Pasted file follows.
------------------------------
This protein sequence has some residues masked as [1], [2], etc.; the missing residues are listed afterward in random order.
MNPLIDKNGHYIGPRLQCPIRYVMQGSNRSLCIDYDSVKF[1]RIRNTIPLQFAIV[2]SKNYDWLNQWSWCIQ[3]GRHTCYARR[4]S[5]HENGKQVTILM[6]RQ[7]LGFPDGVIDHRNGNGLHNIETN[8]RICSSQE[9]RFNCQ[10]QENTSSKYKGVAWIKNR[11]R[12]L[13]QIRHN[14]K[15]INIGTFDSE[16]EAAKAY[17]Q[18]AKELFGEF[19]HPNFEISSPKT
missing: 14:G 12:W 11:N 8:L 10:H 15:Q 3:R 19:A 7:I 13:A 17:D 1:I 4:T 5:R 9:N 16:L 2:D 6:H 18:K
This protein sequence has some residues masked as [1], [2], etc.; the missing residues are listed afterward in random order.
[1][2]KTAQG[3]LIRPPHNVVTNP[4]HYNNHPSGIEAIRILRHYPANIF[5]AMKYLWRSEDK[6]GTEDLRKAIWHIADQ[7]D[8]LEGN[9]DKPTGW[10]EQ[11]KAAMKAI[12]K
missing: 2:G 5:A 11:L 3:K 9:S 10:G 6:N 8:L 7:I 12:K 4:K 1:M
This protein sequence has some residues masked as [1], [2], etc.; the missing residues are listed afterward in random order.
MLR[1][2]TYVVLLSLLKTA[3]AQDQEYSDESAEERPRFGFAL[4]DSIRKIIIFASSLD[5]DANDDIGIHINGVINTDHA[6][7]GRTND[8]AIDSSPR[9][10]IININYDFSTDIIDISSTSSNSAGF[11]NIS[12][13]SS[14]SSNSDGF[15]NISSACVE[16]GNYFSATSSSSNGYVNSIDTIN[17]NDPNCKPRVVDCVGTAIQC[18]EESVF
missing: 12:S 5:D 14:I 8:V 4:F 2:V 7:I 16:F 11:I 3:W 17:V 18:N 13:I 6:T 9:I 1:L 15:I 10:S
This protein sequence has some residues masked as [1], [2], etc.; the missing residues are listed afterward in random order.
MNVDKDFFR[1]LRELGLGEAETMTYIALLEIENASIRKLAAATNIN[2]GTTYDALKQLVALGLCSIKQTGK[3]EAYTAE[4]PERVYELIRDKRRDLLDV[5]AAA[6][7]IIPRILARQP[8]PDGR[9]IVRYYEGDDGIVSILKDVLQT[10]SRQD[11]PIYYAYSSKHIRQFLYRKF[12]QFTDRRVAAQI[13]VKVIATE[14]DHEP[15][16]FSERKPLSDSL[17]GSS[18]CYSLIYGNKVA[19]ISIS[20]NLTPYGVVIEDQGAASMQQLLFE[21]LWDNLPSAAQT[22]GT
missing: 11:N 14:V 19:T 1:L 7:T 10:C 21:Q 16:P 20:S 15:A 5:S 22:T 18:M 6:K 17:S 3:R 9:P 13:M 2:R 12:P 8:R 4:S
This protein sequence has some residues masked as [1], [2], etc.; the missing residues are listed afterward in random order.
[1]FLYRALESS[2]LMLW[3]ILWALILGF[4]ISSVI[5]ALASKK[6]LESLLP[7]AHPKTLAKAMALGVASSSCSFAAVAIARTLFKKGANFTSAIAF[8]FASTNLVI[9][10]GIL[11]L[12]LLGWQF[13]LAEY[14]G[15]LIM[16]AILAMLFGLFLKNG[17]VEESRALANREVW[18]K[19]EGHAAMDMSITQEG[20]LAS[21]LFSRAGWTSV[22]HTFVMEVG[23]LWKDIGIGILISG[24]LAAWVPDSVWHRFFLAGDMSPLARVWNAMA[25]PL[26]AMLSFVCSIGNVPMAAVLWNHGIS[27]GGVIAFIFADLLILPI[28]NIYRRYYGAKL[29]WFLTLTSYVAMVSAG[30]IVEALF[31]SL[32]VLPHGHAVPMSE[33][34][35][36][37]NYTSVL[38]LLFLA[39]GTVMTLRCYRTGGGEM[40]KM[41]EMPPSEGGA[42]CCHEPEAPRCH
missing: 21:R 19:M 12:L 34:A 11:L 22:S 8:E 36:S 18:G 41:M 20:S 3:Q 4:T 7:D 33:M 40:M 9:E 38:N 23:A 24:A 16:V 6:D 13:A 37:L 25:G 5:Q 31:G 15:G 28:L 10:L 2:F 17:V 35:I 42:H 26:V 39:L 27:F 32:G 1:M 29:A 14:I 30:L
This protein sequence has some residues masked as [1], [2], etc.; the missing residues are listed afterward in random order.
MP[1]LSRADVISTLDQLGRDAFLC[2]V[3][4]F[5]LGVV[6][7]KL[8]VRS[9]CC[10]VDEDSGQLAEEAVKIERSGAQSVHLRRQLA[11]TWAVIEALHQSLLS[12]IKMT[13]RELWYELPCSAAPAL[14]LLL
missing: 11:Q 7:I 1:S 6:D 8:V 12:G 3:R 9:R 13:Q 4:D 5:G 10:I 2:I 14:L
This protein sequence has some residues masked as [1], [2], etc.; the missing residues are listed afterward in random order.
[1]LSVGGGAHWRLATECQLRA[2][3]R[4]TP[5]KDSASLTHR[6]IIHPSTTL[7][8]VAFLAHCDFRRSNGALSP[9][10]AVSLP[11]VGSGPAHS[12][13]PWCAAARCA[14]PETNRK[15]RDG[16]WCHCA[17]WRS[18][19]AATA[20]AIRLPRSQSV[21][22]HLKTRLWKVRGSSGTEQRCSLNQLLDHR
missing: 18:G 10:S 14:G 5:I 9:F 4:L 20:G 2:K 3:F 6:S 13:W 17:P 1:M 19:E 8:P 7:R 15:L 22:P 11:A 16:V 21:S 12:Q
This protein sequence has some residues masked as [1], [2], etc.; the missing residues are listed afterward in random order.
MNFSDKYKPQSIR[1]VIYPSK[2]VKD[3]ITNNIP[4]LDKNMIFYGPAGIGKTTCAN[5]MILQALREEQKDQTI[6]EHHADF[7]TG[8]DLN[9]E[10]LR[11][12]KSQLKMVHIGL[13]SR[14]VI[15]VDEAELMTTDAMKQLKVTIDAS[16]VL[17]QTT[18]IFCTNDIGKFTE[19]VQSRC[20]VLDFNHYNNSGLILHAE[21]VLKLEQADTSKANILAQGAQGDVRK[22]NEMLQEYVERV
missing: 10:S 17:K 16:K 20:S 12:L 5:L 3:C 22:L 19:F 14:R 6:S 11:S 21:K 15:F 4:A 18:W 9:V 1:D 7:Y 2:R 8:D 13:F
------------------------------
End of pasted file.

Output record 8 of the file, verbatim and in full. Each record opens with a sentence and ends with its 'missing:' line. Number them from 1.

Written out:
This protein sequence has some residues masked as [1], [2], etc.; the missing residues are listed afterward in random order.
MNFSDKYKPQSIR[1]VIYPSK[2]VKD[3]ITNNIP[4]LDKNMIFYGPAGIGKTTCAN[5]MILQALREEQKDQTI[6]EHHADF[7]TG[8]DLN[9]E[10]LR[11][12]KSQLKMVHIGL[13]SR[14]VI[15]VDEAELMTTDAMKQLKVTIDAS[16]VL[17]QTT[18]IFCTNDIGKFTE[19]VQSRC[20]VLDFNHYNNSGLILHAE[21]VLKLEQADTSKANILAQGAQGDVRK[22]NEMLQEYVERV
missing: 10:S 17:K 16:K 20:S 12:L 5:L 3:C 22:L 19:F 14:R 6:S 11:S 21:K 15:F 4:A 18:W 9:V 1:D 7:Y 2:R 8:D 13:F